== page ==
Restoring the UK’s oldest public lido to its former glory
We were appointed to provide multidisciplinary engineering solutions for the restoration of the UK’s oldest public open-air swimming baths. The Cleveland Pools, on the outskirts of Bath, were built in 1815 and are the country’s only surviving Georgian lido.
Built in 1815, the remarkable Grade II listed Cleveland Pools is the oldest public outdoor swimming pool in the UK. Following the pools’ closure due to disrepair in 1984, a dedicated group of volunteers formed the Cleveland Pools Trust worked to secure a £6.8 million-pound National Lottery Heritage Funding grant, that led to a stunning restoration that brought the lido back to life. We also assisted the Trust in achieving Salix funding for the project.
The Trustees engaged Hydrock to provide MEP, civil and structural, and water environment engineering services from concept design stage through to project completion. This included the refurbishment of the existing buildings, the site grounds and swimming pools. New facilities within the development include a 25m swimming pool, children’s splash pool, pavilion and café. Our team undertook extensive stakeholder engagement with Bath & North East Somerset Council, Historic England, the Environment Agency and Natural England.
Our design brief was to restore and upgrade the lido in keeping with its Georgian heritage, whilst meeting modern requirements of water quality and cleanliness. Part of this process was to support our client in securing funding from the Heritage Lottery Fund and Historic England to ensure the project’s viability. We also worked with the Heritage Architect, Donald Insall Associates, to develop the proposals and achieve regulatory agreement.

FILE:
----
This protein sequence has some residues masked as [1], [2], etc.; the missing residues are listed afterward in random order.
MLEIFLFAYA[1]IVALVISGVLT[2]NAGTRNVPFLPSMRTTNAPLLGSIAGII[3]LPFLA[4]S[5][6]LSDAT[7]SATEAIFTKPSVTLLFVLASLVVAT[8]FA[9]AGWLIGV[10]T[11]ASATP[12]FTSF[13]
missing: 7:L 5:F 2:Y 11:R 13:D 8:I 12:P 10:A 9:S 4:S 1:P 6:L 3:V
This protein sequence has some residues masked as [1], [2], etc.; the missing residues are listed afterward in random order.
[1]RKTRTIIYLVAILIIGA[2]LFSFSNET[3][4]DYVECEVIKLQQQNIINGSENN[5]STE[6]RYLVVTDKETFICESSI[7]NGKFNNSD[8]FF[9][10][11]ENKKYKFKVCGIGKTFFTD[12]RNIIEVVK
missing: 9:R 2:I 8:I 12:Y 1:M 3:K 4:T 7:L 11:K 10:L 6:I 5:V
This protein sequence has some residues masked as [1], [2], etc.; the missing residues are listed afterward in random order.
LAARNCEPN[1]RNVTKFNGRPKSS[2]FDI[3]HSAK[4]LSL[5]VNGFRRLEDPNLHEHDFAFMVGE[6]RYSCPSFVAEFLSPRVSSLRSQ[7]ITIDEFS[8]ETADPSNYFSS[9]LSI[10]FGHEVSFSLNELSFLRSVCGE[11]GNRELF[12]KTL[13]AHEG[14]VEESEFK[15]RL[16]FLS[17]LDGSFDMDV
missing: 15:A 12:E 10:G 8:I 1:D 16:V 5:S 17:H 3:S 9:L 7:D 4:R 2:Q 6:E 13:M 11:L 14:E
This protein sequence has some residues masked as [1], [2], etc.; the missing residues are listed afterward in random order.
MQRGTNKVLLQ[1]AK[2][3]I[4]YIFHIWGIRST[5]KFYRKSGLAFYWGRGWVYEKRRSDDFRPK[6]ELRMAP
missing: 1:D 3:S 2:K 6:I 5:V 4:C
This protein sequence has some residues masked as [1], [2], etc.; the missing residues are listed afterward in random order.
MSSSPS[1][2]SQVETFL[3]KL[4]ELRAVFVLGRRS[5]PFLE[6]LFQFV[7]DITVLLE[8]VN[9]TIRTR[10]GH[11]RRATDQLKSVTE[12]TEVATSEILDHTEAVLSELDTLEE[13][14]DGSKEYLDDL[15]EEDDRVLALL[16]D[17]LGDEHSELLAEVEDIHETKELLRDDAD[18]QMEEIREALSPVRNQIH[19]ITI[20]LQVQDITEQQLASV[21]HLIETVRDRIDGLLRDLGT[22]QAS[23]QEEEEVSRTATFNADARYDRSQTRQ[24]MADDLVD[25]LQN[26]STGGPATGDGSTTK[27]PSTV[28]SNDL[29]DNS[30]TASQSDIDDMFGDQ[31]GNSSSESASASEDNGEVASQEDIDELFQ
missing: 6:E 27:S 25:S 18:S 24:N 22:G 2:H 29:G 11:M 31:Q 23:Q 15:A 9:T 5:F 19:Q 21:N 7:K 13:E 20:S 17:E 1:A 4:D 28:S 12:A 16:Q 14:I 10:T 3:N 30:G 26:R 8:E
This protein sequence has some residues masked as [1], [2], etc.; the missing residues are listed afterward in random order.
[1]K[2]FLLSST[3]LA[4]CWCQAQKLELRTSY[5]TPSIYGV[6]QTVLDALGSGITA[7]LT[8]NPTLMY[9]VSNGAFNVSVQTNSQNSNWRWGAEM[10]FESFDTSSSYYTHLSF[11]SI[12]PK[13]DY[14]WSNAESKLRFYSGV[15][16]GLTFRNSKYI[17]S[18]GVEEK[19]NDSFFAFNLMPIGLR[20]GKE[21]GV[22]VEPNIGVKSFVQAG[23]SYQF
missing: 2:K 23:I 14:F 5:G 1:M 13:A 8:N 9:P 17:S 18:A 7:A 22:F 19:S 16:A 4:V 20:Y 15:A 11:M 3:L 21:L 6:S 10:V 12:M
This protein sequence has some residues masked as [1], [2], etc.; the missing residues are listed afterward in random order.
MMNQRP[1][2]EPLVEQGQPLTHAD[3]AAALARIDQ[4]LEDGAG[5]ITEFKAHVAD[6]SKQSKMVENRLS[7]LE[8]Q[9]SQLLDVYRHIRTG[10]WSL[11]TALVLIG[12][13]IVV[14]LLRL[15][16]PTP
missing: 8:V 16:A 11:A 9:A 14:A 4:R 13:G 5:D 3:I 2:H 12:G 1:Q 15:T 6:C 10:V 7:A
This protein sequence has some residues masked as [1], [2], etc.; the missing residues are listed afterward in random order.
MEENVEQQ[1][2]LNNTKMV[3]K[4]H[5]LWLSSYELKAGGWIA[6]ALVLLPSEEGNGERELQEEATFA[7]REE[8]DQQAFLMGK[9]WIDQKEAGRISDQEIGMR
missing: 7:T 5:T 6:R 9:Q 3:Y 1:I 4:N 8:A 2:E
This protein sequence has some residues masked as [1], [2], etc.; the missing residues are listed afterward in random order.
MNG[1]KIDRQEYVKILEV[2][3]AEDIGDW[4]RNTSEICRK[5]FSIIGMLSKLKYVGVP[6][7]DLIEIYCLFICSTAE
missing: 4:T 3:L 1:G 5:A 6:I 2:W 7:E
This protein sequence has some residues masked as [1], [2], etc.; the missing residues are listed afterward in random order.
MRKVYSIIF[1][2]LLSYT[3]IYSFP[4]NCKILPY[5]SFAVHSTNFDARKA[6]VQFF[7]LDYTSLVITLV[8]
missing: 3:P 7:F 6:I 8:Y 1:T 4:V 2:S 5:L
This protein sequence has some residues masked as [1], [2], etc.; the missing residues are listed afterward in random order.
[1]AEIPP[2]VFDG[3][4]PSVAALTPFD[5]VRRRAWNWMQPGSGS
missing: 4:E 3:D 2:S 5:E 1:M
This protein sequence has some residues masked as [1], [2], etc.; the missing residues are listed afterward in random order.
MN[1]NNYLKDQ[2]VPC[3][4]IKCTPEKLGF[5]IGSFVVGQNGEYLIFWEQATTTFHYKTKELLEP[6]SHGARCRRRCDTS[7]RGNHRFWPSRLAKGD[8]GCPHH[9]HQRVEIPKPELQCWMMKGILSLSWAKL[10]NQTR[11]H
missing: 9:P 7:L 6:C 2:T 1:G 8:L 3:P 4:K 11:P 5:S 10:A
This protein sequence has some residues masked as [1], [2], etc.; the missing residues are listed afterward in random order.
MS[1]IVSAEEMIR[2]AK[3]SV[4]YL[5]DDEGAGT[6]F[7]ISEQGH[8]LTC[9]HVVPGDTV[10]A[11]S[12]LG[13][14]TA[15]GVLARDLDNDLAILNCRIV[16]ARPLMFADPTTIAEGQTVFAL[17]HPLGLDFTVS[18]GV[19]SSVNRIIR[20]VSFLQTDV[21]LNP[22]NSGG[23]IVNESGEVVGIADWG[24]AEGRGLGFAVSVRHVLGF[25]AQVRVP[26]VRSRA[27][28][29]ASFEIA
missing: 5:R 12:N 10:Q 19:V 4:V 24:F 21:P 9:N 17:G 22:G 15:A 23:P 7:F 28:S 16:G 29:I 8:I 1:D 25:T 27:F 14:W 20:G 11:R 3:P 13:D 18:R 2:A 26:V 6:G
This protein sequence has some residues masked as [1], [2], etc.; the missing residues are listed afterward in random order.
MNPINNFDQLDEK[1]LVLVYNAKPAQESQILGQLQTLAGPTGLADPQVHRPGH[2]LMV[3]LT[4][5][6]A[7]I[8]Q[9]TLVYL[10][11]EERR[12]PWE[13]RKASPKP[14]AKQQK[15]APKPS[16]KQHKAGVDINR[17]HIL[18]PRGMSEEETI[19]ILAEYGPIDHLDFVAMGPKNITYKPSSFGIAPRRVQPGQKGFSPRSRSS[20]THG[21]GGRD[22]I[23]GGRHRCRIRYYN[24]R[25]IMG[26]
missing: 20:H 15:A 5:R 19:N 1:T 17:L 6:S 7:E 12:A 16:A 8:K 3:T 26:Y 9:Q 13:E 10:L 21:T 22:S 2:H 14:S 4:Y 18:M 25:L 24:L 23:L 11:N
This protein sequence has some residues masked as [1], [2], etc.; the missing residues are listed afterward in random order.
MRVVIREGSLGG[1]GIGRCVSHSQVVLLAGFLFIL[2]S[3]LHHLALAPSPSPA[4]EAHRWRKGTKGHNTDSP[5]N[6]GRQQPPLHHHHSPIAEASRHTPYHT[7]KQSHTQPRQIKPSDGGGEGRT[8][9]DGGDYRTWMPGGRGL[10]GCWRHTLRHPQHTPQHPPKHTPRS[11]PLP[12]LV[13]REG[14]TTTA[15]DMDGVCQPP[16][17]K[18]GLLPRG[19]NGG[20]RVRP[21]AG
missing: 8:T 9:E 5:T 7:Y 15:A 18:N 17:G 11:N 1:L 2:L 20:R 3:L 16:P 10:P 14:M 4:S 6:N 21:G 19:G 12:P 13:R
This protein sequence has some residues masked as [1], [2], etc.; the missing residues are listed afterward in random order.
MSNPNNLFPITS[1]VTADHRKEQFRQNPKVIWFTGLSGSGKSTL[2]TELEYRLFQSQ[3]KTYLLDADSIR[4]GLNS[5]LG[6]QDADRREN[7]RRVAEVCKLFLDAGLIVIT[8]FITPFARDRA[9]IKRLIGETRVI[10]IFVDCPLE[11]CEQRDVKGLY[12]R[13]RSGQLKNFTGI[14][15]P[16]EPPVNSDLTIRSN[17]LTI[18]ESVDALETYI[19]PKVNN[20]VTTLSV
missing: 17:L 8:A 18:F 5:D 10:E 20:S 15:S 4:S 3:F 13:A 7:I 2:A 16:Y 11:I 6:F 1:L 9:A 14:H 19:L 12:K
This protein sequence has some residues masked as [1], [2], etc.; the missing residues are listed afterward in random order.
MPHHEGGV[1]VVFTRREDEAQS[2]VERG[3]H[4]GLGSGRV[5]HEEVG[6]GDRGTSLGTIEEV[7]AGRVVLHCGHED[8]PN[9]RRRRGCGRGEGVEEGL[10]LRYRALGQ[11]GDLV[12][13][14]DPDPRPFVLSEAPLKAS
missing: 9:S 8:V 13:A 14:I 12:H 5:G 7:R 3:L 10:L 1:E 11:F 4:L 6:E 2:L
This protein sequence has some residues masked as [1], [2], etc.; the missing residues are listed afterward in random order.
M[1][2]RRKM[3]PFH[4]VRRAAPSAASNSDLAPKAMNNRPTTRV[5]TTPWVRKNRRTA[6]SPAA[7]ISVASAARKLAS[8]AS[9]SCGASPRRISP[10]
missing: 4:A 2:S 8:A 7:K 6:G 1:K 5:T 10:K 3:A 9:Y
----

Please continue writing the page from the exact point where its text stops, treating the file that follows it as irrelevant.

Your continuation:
Using innovative design solutions
Cleveland Pools is situated beside the River Avon, leaving the site at risk of flooding. Due to this positioning, our water environment team developed the Trust’s flood management strategy, whilst mitigating against onerous operational requirements, extensive civil engineering designs and minimising intrusion in the heritage-sensitive original pool structure.
The team succeeded in challenging an Environment Agency planning condition that hugely simplified operational procedures ahead of a flood. Our designs ensured that all utility services were kept out of the flood plain, placing the main electrical intake and plant room on high ground in a fully water-tight basement.
Our team developed the overall building services strategy, which needed to be in keeping with the stunning buildings and surrounding grounds. This included the use of a sustainable water source heat pump heating system that uses the river to generate a proportion of the pool’s heat requirements. This uses the natural, low-grade heat energy of the river to heat the water via a number of heat exchangers. This method is particularly well-suited to low temperature systems such as pool water heating.
In addition, we meticulously designed the external lighting strategy, with input from the council’s ecologists, due to zero lux stipulations on the River Avon and less than 0.5 lux on vegetation foraged by bats.
Accessing a challenging site
The site works were logistically very challenging, with the only access being from a residential ‘no parking’ street, via a narrow steep footpath, or via the river and a pontoon landing. Our civil and structural designs required extensive reinforced concrete, retaining walls and piled buildings. However, our pragmatic approach and appreciation of buildability issues resolved these challenges, using only materials and components that could be brought in by boat. Examples include concrete pumped some 200m downhill, micro-screw piles and lightweight construction materials and plant wherever possible.
The project was completed in September 2022 to widespread fanfare and acclaim throughout both the local and national media.